by Mike Masnick
Thu, Dec 6th 2012 3:06pm
by Mike Masnick
Wed, Nov 28th 2012 9:32am
from the sad-that-it-had-to-come-to-this,-but-good-that-it's-over dept
The O'Dwyer case continued to get plenty of attention, with widespread protests in the UK, especially after UK officials approved his extradition to the US. Now, however, the case will be wrapped up under what's known as "deferred prosecution" in which O'Dwyer will pay a "small sum" and the case will be concluded. You can see why O'Dwyer would do this deal after a year and a half of fighting the extradition. It's also not too surprising that the DOJ would agree to such a deal, given how it ran from other similar cases once it realized that there was competent legal help absolutely decimating its ridiculous legal theories. The DOJ had to realize that it was likely to lose badly even if O'Dwyer was extradited -- so now they get to save face and pretend that O'Dwyer paying a small sum is a form of "victory."
It's good that the case is over and that O'Dwyer can get on with his life, though it's ridiculous that any part of this case ever happened.
Tue, Oct 16th 2012 3:02pm
from the hacker-stay-home dept
UK Home Secretary Theresa May has announced that McKinnon will not be extradited due to mental illness and a fear for his safety. McKinnon reportedly suffers from both depression and Asperger's Syndrome, and experts consulting with May believe that he is a significant suicide risk if extradited.
Mrs May said: "After careful consideration of all of the relevant material I have concluded that Mr McKinnon's extradition would give rise to such a high risk of him ending his life that a decision to extradite would be incompatible with Mr McKinnon's human rights. I have therefore withdrawn the extradition order against Mr McKinnon."
Mrs May also said measures would be taken to enable a UK court to decide whether a person should stand trial in the UK or abroad - a so-called forum bar.This move is immensely significant, as it represents the first time an extradition was blocked by a Home Secretary under the Extradition Act of 2003. As extraditions over alleged computer and IP crimes have come into vogue, with the United States leading the charge, it's a welcome sign that the UK wants to be able to review cases in which their citizens would potentially be carted across the world to face massive prison sentences (or worse). One would hope similar scrutiny would be applied in the case of Richard O'Dwyer, though Theresa May has thus far failed to do so. Instead, she has so far bowed to the will of the United States and MPAA sock puppetry in extraditing him.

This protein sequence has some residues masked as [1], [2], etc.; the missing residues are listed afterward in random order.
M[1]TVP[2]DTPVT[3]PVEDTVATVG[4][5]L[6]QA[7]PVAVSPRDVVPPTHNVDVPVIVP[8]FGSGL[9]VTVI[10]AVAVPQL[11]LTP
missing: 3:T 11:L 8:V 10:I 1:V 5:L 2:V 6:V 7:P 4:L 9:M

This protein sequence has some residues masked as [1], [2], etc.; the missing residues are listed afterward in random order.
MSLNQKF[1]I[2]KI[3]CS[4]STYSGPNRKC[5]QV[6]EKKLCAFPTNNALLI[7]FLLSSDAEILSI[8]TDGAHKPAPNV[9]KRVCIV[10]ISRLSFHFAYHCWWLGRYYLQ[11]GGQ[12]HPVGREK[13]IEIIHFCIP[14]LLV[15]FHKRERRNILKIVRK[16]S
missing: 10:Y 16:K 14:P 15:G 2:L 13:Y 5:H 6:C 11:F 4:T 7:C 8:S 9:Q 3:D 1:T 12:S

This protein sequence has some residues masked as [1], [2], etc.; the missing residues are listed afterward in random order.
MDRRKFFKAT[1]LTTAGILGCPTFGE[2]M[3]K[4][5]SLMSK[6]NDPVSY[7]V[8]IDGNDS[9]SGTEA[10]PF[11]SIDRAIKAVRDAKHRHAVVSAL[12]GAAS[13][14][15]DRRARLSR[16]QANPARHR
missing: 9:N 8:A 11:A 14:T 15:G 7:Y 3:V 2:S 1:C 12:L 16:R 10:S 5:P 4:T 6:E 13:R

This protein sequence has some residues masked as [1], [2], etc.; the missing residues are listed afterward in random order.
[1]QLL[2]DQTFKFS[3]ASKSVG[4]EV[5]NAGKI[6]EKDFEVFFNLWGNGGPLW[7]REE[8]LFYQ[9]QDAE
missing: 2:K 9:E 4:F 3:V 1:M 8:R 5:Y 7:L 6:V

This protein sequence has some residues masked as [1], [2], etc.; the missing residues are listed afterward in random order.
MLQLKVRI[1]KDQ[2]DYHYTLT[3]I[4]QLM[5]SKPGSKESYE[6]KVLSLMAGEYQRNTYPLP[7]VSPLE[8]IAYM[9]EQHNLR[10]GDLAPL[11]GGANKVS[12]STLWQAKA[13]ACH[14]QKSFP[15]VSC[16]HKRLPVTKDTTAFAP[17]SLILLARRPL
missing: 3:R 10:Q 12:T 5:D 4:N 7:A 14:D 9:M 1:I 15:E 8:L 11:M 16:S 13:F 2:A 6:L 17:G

To be clear, none of this suggests that McKinnon will not face a trial at home. In fact, according to May, the UK will now decide whether to bring a case against him at home.
She said it was now for the Director of Public Prosecutions, Keir Starmer QC, to decide whether he should face trial in the UK.Where he can be tried without the added threat to his well-being. A foreign national, accused of computer crimes against the United States facing trial in his home country. How refreshing.
by Mike Masnick
Mon, Aug 6th 2012 12:30pm
from the nice-try-guys dept
TorrentFreak, which lately has been on a streak of finding and publishing leaked info from the legacy entertainment industry, has done it again, publishing the MPAA's talking points document for responding to press inquiries about O'Dwyer, the UK college student that the US government is trying to extradite from the UK for running TVShack.net. They also have the MPAA's plans to find sock puppets to attack O'Dwyer. The two documents are from July 19th, so it's quite recent, and they try to respond to Jimmy Wales' recent involvement in trying to stop the extradition process. As with any good propaganda, the MPAA appears to take comments out of context to twist them against O'Dwyer. For example, it quotes that the site reminded people of how much money they were saving by watching free videos, rather than paying for movies. But nothing in that statement says that the videos they were watching were infringing copies -- just substitutes for going to the theater.
The sock puppet document is the really telling one, in that they admit that that the "overall media coverage has been and will continue to be challenging." Now, when pretty much everyone sides with O'Dwyer and against the MPAA, a normal, sane organization might think that its strategy is (perhaps) a mistake. But the MPAA instead decides to double down by trying to find sock puppets to publish blog posts and editorials about why O'Dwyer is a dirty stinking criminal:
To counter these assertions, the MPAA and its allies need a coordinated effort to focus more on the criminal activity involved in the operation of TVShack and other similar linking sites. Ideally, this would be done through third parties – but finding third parties – especially in the United Kingdom – has been very difficult so far, so the MPAA must be prepared to respond to media requests on the issue and set the record straight to counter the misinformation campaign by our opponents.The thing is, the only "misinformation campaign" is coming from the MPAA itself, with these talking points and "how can we get stooges to spin this" document. The folks supporting O'Dwyer have no such things. They just speak the truth.